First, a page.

[pmwiki-users] Speed up PmWiki
Patrick R. Michaud
pmichaud at pobox.com
Tue Aug 14 17:36:08 CDT 2007
On Wed, Aug 15, 2007 at 12:12:33AM +0200, Thomas Bley wrote:
> $EnableHTMLCache is 1 and it is being used (I removed some NoCache()
> calls for this), but it is a pmwiki-2.1.10, so maybe newer versions are
> The page tested has no (:include :) or other special things.
> Differences in the code:
> The pageCacheFile is written with:
> fwrite($fp, serialize(array($FmtV['$PageText'])));
> => so it can't be used by a mod_rewrite redirect (performance
> improvement only comes with by-passing php)
...but in the code given by PITS.00966, the value being written
to the "cache file" is the result of MarkupToHTML(), yes?
That would seem to imply that none of the skin, sidebar, pageaction,
or other items are being saved in the cached .html file, and
displaying that .html file directly would lose all skin
and header information...?
I'm not saying it's not possible to save the entire page
(sidebars and headers included) -- I'm just saying the code
given in PITS.00966 doesn't seem to handle this.
> Editing one page invalidates the complete cache. This handles all
> dependencies correctly.
> But if there are only a few dependencies among a large number of pages,
> this method costs a lot of performance.
Part of the assumption for caching is that updates are relatively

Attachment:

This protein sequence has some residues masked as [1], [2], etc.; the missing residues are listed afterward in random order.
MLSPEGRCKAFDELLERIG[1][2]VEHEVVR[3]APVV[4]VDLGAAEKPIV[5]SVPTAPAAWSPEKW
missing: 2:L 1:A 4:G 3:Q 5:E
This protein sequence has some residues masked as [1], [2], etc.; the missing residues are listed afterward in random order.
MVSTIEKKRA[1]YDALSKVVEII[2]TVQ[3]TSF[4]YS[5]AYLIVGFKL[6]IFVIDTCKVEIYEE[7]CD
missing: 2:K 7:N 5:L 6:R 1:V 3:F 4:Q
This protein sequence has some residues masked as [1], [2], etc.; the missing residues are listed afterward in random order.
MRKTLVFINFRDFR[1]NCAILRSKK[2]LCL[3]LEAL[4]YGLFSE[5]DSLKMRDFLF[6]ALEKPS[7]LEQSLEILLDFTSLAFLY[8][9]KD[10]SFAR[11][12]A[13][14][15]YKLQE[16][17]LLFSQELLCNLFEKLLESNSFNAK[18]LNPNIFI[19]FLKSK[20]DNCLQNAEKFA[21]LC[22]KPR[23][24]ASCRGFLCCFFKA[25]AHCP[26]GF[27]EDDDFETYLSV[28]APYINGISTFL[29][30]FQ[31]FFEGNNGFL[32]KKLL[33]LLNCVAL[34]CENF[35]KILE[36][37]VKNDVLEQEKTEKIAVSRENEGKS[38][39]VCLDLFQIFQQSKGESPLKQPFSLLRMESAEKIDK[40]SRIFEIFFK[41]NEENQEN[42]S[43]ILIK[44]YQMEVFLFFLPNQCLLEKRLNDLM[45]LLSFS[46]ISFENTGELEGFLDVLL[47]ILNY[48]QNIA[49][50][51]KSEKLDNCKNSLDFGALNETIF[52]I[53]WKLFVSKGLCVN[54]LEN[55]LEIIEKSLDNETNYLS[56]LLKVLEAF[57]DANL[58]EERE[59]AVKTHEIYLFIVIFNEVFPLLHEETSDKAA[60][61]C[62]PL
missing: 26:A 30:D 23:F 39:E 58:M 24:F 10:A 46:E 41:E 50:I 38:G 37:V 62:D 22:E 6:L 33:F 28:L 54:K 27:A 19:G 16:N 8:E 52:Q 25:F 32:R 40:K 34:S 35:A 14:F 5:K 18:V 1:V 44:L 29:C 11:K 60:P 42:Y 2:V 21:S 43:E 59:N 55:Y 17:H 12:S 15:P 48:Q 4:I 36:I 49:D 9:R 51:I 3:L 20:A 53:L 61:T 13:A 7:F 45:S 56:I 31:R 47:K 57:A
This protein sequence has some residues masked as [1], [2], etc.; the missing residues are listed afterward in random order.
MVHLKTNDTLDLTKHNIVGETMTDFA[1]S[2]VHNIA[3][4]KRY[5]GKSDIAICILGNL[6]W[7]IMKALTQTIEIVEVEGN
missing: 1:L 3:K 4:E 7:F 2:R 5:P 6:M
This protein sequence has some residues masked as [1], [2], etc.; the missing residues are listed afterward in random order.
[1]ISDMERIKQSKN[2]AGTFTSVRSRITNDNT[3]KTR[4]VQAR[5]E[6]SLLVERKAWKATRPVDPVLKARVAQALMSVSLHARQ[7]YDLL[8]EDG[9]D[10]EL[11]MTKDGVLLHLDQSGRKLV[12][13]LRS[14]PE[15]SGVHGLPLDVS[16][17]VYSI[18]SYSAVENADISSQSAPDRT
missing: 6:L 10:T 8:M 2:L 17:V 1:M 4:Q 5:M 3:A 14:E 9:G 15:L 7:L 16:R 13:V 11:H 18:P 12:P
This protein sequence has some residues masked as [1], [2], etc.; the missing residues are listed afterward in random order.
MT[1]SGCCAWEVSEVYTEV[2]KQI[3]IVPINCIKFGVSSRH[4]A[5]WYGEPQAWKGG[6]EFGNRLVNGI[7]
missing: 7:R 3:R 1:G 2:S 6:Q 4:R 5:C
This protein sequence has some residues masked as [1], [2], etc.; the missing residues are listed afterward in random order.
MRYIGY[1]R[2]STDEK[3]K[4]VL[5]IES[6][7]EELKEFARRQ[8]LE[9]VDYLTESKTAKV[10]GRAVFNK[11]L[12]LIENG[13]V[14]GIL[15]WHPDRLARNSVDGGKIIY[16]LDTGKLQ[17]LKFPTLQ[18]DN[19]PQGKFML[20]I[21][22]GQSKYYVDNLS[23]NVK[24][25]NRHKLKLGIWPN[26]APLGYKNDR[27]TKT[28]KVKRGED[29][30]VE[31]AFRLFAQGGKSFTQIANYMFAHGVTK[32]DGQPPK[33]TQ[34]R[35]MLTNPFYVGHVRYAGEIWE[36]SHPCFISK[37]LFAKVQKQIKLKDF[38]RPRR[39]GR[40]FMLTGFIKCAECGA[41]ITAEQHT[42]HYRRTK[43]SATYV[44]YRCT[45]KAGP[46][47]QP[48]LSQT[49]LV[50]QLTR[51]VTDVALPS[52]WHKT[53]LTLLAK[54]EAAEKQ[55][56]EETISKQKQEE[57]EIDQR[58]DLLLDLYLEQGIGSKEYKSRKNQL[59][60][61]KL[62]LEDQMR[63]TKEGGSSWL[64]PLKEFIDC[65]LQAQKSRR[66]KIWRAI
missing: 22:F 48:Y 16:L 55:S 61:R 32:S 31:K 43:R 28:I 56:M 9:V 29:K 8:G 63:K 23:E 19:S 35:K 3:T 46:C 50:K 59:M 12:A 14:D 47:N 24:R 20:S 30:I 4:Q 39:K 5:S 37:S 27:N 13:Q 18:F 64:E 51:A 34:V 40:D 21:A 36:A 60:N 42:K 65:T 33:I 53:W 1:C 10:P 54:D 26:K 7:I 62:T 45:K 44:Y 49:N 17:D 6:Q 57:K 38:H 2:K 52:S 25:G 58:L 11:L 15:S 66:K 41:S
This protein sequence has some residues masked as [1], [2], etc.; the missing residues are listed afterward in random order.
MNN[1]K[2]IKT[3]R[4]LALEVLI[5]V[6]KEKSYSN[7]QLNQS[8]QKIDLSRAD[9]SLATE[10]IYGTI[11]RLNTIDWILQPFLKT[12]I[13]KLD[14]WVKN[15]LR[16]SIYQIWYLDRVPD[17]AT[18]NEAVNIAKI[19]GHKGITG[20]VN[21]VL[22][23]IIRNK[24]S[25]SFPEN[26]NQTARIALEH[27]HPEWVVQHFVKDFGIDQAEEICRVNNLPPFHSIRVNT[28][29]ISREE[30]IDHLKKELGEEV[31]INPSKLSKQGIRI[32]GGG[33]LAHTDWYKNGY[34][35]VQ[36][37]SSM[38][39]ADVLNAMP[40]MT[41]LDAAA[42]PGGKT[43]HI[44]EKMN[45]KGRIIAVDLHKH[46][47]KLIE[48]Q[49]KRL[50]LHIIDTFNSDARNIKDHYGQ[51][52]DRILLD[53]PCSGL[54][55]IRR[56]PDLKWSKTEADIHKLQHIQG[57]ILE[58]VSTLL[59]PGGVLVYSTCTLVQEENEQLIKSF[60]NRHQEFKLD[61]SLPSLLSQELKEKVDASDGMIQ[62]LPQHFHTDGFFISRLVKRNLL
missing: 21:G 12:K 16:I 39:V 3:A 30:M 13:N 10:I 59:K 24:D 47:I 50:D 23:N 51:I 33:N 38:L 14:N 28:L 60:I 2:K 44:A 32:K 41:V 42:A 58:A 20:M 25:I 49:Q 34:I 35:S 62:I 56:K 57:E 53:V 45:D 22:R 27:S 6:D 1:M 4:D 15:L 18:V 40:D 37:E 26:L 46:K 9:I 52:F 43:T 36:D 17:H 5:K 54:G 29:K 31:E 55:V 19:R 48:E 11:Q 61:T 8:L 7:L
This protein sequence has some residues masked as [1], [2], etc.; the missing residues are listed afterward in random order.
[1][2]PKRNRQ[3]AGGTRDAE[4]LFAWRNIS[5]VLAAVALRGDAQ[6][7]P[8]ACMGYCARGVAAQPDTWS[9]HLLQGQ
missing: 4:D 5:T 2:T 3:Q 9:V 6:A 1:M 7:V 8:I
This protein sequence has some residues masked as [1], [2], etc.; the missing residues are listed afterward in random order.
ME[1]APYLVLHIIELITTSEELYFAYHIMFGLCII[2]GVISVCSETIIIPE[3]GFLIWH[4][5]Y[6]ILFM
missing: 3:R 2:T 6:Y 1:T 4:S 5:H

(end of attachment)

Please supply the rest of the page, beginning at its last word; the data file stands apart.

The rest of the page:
infrequent. So, "costs a lot of performance" is purely relative.
> Other solutions for dependencies are:
> - define dependencies explicitly in (:static ... :)
> - build a dependency index similar to .linkindex
It's very difficult to keep track of dependencies correctly --
and I think it's unrealistic for authors to do this manually
and reliably. Also, if I'm reading it correctly, the approach
being described seems a bit backwards, in that if pages A, B,
and C depend on page Y, I have to keep track of that fact
inside of page Y. And if I add a page D that depends on X, Y, and
Z, I have to remember to update the (:static ...:) list in each
of those pages.
Part of the reason for using serialize() in the HTML cache
is to eventually be able to do smarter dependency checking --
i.e., to check the individual dependencies instead of treating
every update as invalidating the entire cache.
> I'm currently using the last method but for a larger group of users,
> this may not be ideal. Maybe you have some more ideas ?
One very important point to note about the mod_rewrite approach
is that it completely bypasses any ability to perform authorization
checks. So, the code that saves the HTML version of the page needs
to do so only if there are no page restrictions on the page.
And any modifications to GroupAttributes need to invalidate
all of the cached pages in the group.
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